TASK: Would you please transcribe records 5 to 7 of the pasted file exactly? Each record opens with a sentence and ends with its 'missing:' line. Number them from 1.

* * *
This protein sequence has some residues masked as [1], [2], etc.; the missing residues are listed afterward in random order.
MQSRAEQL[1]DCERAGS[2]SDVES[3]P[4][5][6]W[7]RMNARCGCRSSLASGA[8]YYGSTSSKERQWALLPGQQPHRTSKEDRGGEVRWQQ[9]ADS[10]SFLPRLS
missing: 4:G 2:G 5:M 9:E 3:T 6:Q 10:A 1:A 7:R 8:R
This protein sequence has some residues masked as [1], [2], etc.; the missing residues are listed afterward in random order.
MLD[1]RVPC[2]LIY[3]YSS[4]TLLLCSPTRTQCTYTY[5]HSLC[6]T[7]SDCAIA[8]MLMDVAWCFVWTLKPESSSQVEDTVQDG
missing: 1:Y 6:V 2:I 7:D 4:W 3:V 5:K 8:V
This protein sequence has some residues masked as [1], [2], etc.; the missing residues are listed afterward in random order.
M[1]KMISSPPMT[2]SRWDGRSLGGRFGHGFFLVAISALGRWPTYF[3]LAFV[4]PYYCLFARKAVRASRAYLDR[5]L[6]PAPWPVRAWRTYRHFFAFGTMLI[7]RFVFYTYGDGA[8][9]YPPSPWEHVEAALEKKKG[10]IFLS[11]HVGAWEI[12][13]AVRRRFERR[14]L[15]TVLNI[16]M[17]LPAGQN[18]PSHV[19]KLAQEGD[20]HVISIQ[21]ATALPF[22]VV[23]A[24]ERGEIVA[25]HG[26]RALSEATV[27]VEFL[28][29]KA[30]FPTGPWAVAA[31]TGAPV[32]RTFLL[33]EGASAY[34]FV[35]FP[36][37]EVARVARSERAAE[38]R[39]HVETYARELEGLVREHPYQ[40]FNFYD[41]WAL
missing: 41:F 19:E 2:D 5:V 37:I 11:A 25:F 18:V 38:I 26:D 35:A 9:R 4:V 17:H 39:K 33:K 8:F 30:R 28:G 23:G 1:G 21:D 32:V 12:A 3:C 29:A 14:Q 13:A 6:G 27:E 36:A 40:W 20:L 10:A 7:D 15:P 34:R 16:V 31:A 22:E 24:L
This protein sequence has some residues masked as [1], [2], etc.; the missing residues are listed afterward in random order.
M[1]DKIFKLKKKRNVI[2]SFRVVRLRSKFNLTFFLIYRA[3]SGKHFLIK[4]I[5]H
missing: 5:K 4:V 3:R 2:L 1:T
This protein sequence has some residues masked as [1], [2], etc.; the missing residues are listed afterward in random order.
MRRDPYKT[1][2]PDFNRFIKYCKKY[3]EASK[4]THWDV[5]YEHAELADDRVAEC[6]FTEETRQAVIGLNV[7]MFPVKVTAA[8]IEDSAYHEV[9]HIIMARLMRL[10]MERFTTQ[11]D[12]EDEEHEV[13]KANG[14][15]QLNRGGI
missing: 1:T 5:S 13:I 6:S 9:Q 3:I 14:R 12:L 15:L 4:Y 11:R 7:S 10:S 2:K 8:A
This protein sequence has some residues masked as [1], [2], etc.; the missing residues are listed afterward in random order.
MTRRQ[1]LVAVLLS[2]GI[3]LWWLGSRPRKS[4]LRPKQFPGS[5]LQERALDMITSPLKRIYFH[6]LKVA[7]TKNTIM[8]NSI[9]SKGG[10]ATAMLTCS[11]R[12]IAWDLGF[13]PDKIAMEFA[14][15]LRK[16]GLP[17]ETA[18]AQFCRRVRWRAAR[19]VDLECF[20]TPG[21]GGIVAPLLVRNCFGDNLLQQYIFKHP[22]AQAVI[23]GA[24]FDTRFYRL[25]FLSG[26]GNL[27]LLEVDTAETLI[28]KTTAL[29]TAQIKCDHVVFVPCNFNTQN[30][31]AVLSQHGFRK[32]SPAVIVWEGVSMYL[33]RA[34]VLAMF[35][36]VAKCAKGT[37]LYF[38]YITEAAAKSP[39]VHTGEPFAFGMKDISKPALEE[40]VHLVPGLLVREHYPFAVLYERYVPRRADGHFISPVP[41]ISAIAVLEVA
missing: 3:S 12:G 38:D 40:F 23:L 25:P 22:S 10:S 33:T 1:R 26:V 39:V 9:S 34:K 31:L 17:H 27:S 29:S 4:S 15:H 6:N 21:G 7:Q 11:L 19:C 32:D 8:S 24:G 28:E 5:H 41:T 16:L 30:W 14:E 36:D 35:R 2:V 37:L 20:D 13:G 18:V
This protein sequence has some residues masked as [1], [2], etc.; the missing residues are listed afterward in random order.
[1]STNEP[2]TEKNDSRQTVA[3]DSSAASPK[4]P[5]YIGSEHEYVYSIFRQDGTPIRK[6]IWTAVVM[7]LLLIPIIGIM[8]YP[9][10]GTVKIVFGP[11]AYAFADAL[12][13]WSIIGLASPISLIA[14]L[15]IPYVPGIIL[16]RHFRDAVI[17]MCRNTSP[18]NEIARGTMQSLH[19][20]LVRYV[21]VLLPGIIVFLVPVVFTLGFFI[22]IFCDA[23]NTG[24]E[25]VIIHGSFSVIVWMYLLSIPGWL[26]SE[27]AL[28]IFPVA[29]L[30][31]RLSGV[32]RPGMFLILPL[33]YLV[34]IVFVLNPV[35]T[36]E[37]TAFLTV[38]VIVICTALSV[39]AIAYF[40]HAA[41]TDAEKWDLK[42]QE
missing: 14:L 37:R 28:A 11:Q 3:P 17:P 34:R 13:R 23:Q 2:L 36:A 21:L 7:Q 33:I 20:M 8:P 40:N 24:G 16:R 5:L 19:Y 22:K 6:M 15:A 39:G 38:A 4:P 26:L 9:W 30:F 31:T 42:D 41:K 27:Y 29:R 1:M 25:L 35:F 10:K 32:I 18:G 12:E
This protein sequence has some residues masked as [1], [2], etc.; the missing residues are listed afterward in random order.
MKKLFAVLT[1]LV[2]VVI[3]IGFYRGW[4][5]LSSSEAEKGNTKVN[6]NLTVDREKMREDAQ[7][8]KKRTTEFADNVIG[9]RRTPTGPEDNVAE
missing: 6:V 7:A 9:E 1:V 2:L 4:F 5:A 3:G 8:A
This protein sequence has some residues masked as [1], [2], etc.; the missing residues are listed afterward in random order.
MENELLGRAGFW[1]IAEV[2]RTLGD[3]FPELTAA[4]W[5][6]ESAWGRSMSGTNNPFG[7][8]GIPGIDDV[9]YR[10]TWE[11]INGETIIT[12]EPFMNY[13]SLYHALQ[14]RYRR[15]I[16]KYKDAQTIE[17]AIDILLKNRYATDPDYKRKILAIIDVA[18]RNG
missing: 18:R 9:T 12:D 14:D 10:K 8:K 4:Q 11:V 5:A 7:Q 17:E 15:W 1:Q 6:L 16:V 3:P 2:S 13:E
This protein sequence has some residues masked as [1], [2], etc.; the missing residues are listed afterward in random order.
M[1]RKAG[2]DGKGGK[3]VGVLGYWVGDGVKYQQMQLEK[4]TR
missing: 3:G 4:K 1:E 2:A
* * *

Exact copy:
This protein sequence has some residues masked as [1], [2], etc.; the missing residues are listed afterward in random order.
MRRDPYKT[1][2]PDFNRFIKYCKKY[3]EASK[4]THWDV[5]YEHAELADDRVAEC[6]FTEETRQAVIGLNV[7]MFPVKVTAA[8]IEDSAYHEV[9]HIIMARLMRL[10]MERFTTQ[11]D[12]EDEEHEV[13]KANG[14][15]QLNRGGI
missing: 1:T 5:S 13:I 6:S 9:Q 3:I 14:R 12:L 15:L 4:Y 11:R 7:S 10:S 2:K 8:A
This protein sequence has some residues masked as [1], [2], etc.; the missing residues are listed afterward in random order.
MTRRQ[1]LVAVLLS[2]GI[3]LWWLGSRPRKS[4]LRPKQFPGS[5]LQERALDMITSPLKRIYFH[6]LKVA[7]TKNTIM[8]NSI[9]SKGG[10]ATAMLTCS[11]R[12]IAWDLGF[13]PDKIAMEFA[14][15]LRK[16]GLP[17]ETA[18]AQFCRRVRWRAAR[19]VDLECF[20]TPG[21]GGIVAPLLVRNCFGDNLLQQYIFKHP[22]AQAVI[23]GA[24]FDTRFYRL[25]FLSG[26]GNL[27]LLEVDTAETLI[28]KTTAL[29]TAQIKCDHVVFVPCNFNTQN[30][31]AVLSQHGFRK[32]SPAVIVWEGVSMYL[33]RA[34]VLAMF[35][36]VAKCAKGT[37]LYF[38]YITEAAAKSP[39]VHTGEPFAFGMKDISKPALEE[40]VHLVPGLLVREHYPFAVLYERYVPRRADGHFISPVP[41]ISAIAVLEVA
missing: 3:S 12:G 38:D 40:F 23:L 25:P 22:S 10:S 33:T 1:R 26:V 39:V 9:S 34:K 31:L 17:H 27:S 29:S 4:S 15:H 6:N 21:G 7:Q 11:L 19:C 32:D 8:S 24:G 28:E 5:H 41:T 16:L 30:W 14:E 36:D 35:R 2:V 37:L 20:D 13:G 18:V
This protein sequence has some residues masked as [1], [2], etc.; the missing residues are listed afterward in random order.
[1]STNEP[2]TEKNDSRQTVA[3]DSSAASPK[4]P[5]YIGSEHEYVYSIFRQDGTPIRK[6]IWTAVVM[7]LLLIPIIGIM[8]YP[9][10]GTVKIVFGP[11]AYAFADAL[12][13]WSIIGLASPISLIA[14]L[15]IPYVPGIIL[16]RHFRDAVI[17]MCRNTSP[18]NEIARGTMQSLH[19][20]LVRYV[21]VLLPGIIVFLVPVVFTLGFFI[22]IFCDA[23]NTG[24]E[25]VIIHGSFSVIVWMYLLSIPGWL[26]SE[27]AL[28]IFPVA[29]L[30][31]RLSGV[32]RPGMFLILPL[33]YLV[34]IVFVLNPV[35]T[36]E[37]TAFLTV[38]VIVICTALSV[39]AIAYF[40]HAA[41]TDAEKWDLK[42]QE
missing: 14:L 37:R 28:A 11:Q 3:P 17:P 34:R 13:R 23:Q 2:L 36:A 21:L 7:Q 33:I 20:M 8:P 40:N 24:G 16:R 5:L 19:Y 22:K 6:M 15:A 39:G 38:A 4:P 26:L 9:W 30:F 31:T 42:D 41:K 27:Y 29:R 1:M 25:L 35:F 10:K 32:I 18:G 12:E